U.S. Army Specialist Ebe F. Emolo was a member of the royal family of the Ivory Coast. He could had returned to the Ivory Coast and live a life of privilege, but he went to the United States to study abroad at a University. While attending University he later married and obtained his U.S citizenship and joined the U.S. Army.
I salute you and other Great Americans for your service and sacrifice!
James Van Thach
Soldier died in Iraq was a member of the Royal family of Ivory Coast
Firmin Emolo, to be buried on Saturday, is one of the most unusual casualties of the war in Iraq.
Specialist Emolo, a member of the 82nd airborne division, was killed by an improvised explosive device (IED) in April - just like hundreds of other US soldiers.
But Emolo's origins, as his name suggests, were not in Detroit or San Francisco, but in Ivory Coast.
The 33 year old was a close cousin of Nanan Boa Kouassi III, king of the Agni ethnic group in the east of the West African country.
So how did a member of an Ivorian royal family end his days as a US soldier?
"Like many of our young men, he went to America to study," explains family friend and local member of parliament Boa Thiemele Edjampan.
"Then he married an American, got American nationality, and joined the military."
Unusually, the US military flew Specialist Emolo's remains back to Ivory Coast, so he could be buried in his home town of Abengourou.
Emolo was not well known in Ivory Coast, but some Ivorians have been surprised to learn that one of their countrymen died in Iraq.
US Major Gen David T Zabecki accompanied the body as it arrived at Abidjan airport and paid tribute to the Ivorian-American soldier.
"As a soldier Specialist Emolo was one of the best.
"Other paratroopers he served with remember him as always vigilant in his duties, one of the most physically fit soldiers, extremely proud to be in the army and even prouder of becoming an American citizen."
US soldiers in crisp green uniforms carried his coffin onto a plinth bearing an Ivorian flag, a potent symbol of the young man's dual loyalties.
Some 100 friends and family members wept at the airport gathering, as trumpets played in his honour.
Sabine Emolo, Firmin's sister, spoke, in a voice that trembled slightly with emotion, of the money Firmin sent home to his family, and his pride in being a soldier.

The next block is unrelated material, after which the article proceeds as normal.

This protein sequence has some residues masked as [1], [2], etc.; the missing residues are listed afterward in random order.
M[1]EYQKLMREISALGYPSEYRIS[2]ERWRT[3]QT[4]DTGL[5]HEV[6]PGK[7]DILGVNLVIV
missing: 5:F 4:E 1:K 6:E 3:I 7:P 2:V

"I can't regret him joining the army," she told the BBC.
"I can only regret that he went so soon."
She insisted that he should be buried in Ivory Coast, a decision the king is thought to have approved of wholeheartedly.
The king lead the tributes to his relative in the death notices in the local newspapers.
"The king is a very important man in Abengourou and throughout all of Ivory Coast," says Mr Thiemele Edjampan.
"Even in the current political situation, when the king says something it is very important, because it is always for peace and reconciliation."
Wearing a T-shirt with a photo of her brother, and his military dog tags around her neck, Sabine said she would never forget him.
"I will always remember his smile, he had a beautiful smile."
Firmin Emolo's great objectives in life were to become American, and serve in the military.
He achieved them both, but he didn't live long enough to enjoy the achievement.
BBC NEWS | World | Africa | Ivorians mourn royal killed in Iraq
BIOGRAPHY OF EBE FIRMIN EMOLO
Ebe Firmin Emolo joined the Army in February 2005. He completed vehicle driver advanced individual training and the basic airborne (parachutist) course in November 2005 and was assigned to 5th Squadron, 73rd Cavalry Regiment, 3rd Brigade Combat Team, 82nd Airborne Division in December 2005. Emolo earned the rank of specialist and, as a paratrooper with the 82nd Airborne Division out of Fort Bragg, was a vehicle driver with his unit.
Emolo was a decorated soldier whose awards included the Bronze Star Medal, the Purple Heart with one oak leaf cluster, the National Defense Service Medal, the Iraqi Campaign Medal, the Global War on Terrorism Service Medal, the Army Service Ribbon, the Combat Action Badge and the Parachutist's Badge.
The improvised explosive device which killed Specialist Emolo also killed Captain Jonathan D. Grassbaugh, 25, of East Hampstead, New Hampshire; Specialist Levi K. Hoover, 23, of Midland, Michigan; and Specialist Rodney L. McCandless, 21, of Camden, Arkansas.
According to Specialist Emolo‚Äôs Commander in Iraq, LTC Andrew Poppas, the unit had been engaged in brutal fighting in the region when SPC Emolo was killed. LTC Poppas had high praise for Specialist Emolo and said Emolo was the nicest person you ever met, very respectful, a quiet professional. Specialist Emolo was an accomplished soccer player according to LTC Poppas.
BIOGRAPHY OF EBE FIRMIN EMOLO - U.S. Embassy Abidjan, Cote D'Ivoire
Honor the fallen: Army Spc. Ebe F. Emolo